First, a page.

The opinion of the court was delivered by: William Q. Hayes United States District Judge
The matter before the Court is the Petition for Writ of Habeas Corpus (Doc. # 1) filed by Petitioner Isaac Abdi Hashi.
Petitioner is a native and citizen of Somalia. Petition, p. 2. In 1993, Petitioner entered the United States as a refugee and later adjusted to lawful permanent resident status. Id. at 2-3. On February 23, 2004, Petitioner was convicted of carjacking and sentenced to three years in prison. Id. at Exhibit 3. Upon release from prison, U.S. Immigration and Customs Enforcement ("ICE") placed Petitioner in removal proceedings in Florence, Arizona where an Immigration Judge ordered him removed to Somalia. On February 8, 2007, the order of removal became final. Id.
On September 11, 2007, Petitioner filed a Petition for Writ of Habeas Corpus ("Petition"), pursuant to 28 U.S.C. § 2241. (Doc. #1). Petitioner alleges in the Petition that his detention is unlawful because he has been detained beyond the presumptively reasonable period of six months after his removal order became final, and there is no significant likelihood that he will actually be removed to Somalia in the reasonably foreseeable future. See Zadvydas v. Davis, 533 U.S. 678, 701 (2001). Petitioner moves the Court to issue a writ of habeas corpus directing Respondents to release him from custody.
On October 12, 2007, Respondents filed a Return in Opposition to Petition for Writ of Habeas Corpus ("Return"). (Doc. # 17). Respondents oppose the Petition on grounds that Petitioner will be removed to Somalia in the reasonably foreseeable future. Return, p. 3. In support of this assertion, Respondents submit the Declaration of Deportation Officer Tomas Curi, who attests that "ICE is presently arranging the details of Mr. Hashi's removal for the purpose of effecting his removal within thirty days." Id. atExhibit 1. Respondents contend that the "extended time required for planning Hashi's removal has been due to the delay in discovering his extraordinary danger to the community, the need to obtain spending authority for a removal operation that will cost well into six figures, the need to contract for charter flight services, and the need to plan an itinerary which involves, among other things, the need to obtain clearances from the governments of transit countries." Id. at 3.
On November 19, 2007, Petitioner filed a Traverse. (Doc. # 21). Petitioner contends that Respondents' assertion that his removal to Somalia is likely in the reasonably foreseeable future is contrary to the history of [Respondent's] dealings with Mr. Hashi in this case, contrary to the warzone conditions in Somalia making safe deportation impossible, contrary to [Respondents'] failed attempts to deport the most well-known Somali in this country [see discussion of Jama v. ICE, 2005 U.S. Dist. LEXIS 9725, below] and contrary to the consistent decisions by U.S. courts that Somali aliens must be released from detention because their imminent removal is unlikely.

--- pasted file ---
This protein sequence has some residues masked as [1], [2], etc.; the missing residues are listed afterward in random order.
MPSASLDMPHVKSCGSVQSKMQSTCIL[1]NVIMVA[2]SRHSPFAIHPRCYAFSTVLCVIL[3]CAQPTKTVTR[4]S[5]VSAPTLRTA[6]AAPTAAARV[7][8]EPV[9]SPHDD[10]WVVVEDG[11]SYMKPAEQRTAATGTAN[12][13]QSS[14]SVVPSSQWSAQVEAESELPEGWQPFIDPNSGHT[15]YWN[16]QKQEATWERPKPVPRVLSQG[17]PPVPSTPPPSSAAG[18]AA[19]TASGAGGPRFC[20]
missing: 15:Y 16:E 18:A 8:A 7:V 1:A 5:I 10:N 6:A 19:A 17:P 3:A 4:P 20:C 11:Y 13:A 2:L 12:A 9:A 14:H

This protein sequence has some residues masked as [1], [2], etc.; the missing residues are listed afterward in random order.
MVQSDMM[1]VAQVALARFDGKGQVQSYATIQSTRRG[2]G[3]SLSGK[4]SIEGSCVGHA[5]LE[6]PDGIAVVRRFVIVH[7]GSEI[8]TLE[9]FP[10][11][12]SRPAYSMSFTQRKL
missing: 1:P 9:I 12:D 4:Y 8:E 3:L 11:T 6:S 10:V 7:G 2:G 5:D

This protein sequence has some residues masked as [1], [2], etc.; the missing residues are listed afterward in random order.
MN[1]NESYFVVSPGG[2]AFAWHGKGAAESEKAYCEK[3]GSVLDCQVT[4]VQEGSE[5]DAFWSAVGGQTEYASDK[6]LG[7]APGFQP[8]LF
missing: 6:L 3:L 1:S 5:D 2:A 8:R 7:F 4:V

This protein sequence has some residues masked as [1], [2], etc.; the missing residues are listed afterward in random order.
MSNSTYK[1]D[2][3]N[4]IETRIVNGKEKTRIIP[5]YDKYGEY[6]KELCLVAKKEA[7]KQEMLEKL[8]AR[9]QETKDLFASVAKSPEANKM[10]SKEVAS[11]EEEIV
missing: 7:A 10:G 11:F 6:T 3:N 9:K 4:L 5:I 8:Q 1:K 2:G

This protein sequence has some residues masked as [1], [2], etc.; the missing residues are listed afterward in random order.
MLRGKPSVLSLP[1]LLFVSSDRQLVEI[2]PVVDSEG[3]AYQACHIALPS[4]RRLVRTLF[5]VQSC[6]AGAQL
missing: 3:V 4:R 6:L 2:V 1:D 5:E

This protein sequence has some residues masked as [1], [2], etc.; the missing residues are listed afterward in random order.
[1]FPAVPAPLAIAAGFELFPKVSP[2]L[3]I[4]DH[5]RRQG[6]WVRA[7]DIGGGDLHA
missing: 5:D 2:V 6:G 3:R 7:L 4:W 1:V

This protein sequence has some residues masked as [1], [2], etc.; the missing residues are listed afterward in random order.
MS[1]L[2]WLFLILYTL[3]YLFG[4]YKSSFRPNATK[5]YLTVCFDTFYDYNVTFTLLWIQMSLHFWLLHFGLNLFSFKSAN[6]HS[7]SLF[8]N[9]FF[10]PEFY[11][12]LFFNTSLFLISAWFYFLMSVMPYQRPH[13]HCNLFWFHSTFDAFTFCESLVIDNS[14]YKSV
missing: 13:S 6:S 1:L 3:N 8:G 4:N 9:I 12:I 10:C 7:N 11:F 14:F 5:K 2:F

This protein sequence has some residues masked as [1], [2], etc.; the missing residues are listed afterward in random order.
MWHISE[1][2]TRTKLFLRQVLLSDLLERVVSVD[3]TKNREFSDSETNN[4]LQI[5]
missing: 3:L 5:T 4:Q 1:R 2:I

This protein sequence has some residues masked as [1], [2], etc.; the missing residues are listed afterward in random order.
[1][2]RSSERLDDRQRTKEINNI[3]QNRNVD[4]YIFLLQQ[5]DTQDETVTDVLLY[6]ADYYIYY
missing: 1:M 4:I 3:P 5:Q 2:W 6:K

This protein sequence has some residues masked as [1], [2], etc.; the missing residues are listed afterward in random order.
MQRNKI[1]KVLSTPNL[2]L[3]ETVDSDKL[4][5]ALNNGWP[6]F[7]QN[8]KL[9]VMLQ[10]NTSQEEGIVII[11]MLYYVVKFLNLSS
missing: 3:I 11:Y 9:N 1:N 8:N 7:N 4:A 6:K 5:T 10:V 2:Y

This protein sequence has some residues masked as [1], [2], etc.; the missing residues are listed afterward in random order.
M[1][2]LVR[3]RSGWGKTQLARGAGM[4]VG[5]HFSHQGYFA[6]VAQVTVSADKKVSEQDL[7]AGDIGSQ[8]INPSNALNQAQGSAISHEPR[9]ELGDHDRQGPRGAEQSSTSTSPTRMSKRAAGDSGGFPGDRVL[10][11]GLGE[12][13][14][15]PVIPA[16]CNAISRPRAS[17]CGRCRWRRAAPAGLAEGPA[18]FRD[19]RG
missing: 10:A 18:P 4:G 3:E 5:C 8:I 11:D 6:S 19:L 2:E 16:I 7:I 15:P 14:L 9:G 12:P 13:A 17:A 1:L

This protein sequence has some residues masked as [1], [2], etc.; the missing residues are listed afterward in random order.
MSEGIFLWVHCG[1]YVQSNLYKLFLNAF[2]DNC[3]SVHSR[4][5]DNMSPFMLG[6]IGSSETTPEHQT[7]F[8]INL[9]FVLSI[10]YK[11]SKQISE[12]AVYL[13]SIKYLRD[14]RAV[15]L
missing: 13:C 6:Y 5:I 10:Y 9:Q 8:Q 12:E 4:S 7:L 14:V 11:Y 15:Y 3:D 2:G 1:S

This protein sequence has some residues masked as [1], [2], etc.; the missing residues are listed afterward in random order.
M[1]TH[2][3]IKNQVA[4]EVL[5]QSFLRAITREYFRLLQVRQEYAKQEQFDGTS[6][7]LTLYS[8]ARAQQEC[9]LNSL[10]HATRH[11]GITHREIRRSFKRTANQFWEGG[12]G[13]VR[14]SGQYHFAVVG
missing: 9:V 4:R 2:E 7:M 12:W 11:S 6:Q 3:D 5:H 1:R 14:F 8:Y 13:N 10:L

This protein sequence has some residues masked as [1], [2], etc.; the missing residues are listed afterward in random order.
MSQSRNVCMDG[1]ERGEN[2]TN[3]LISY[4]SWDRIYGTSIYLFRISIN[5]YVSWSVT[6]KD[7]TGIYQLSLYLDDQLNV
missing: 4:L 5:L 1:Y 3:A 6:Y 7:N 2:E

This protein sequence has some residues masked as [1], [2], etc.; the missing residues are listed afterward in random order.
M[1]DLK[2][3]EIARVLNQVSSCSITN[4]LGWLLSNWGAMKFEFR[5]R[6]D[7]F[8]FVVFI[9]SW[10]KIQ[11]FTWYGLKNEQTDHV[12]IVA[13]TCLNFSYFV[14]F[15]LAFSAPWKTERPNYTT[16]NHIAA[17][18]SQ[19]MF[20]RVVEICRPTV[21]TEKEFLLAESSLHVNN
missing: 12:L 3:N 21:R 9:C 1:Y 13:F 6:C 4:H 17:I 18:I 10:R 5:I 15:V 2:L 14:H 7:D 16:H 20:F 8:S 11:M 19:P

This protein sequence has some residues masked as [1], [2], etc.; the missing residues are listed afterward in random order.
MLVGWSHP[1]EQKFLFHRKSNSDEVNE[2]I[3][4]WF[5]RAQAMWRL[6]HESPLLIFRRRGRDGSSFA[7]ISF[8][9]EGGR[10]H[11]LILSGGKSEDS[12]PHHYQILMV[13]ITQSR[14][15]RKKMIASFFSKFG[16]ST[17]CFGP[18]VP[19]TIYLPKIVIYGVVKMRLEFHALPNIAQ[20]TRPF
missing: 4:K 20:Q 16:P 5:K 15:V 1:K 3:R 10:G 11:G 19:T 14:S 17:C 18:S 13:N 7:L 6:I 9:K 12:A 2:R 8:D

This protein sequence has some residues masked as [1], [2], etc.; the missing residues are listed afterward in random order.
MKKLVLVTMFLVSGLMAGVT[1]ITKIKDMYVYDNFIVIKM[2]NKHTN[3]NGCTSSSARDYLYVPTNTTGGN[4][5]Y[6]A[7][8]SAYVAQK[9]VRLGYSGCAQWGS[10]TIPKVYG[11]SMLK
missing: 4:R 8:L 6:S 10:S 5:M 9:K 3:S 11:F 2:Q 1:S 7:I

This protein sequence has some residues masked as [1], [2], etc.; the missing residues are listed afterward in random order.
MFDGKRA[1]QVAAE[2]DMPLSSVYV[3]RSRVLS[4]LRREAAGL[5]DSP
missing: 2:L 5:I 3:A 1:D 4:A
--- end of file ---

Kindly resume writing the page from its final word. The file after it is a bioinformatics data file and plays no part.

Traverse, p. 12, 13. Petitioner contends that Respondents have "had a reasonable and appropriate opportunity to remove Mr. Hashi for the last nine months with no success," and that Respondents "adduce nothing to show that removal is indeed reasonably imminent." Id. at 13.
8 U.S.C. section 1231 governs the detention and removal of aliens subject to final orders of removal. Pursuant to section 1231(a)(1), once an alien is ordered removed, "the Attorney General shall remove the alien from the United States within a period of 90 days." 8 U.S.C. § 1231(a)(1). Section 1231(a)(3) provides that if the alien is not removed within this 90 day removal period, the alien, pending removal, shall be subject to supervision under regulations prescribed by the Attorney General. Section 1231(a)(6) provides that an alien subject to a final order of removal "who has been determined by the Attorney General to be a risk to the community or unlikely to comply with the order of removal, may be detained beyond" the 90 day removal period. 8 U.S.C. § 1231(a)(6).
The authority under section 1231(a)(6) to detain an alien beyond the 90 day removal period is not absolute. If, after six months of post-removal detention, an "alien provides good reason to believe that there is no significant likelihood of removal in the reasonably foreseeable future, the Government must respond with evidence sufficient to rebut that showing." Zadvydas, 533 U.S. at 701. The Supreme Court rejected the contention that continued detention is lawful as long as "good faith efforts to effectuate . . . deportation continue," and concluded that "this standard would seem to require an alien seeking release to show the absence of any prospect of removal - no matter how unlikely or unforeseeable - which demands more than our reading of the statute can bear." Id. at 702. As the "period for confinement grows, what counts as the 'reasonably foreseeable future' conversely would have to shrink." Id.
[I]f removal is not reasonably foreseeable, the court should hold continued detention unreasonable and no longer authorized by statute. In that case, of course, the alien's release may and should be conditioned on any of the various forms of supervised release that are appropriate in the circumstances, and that the alien may no doubt be returned to custody upon a violation of these conditions. And if removal is reasonably foreseeable, the habeas court should consider the risk of ...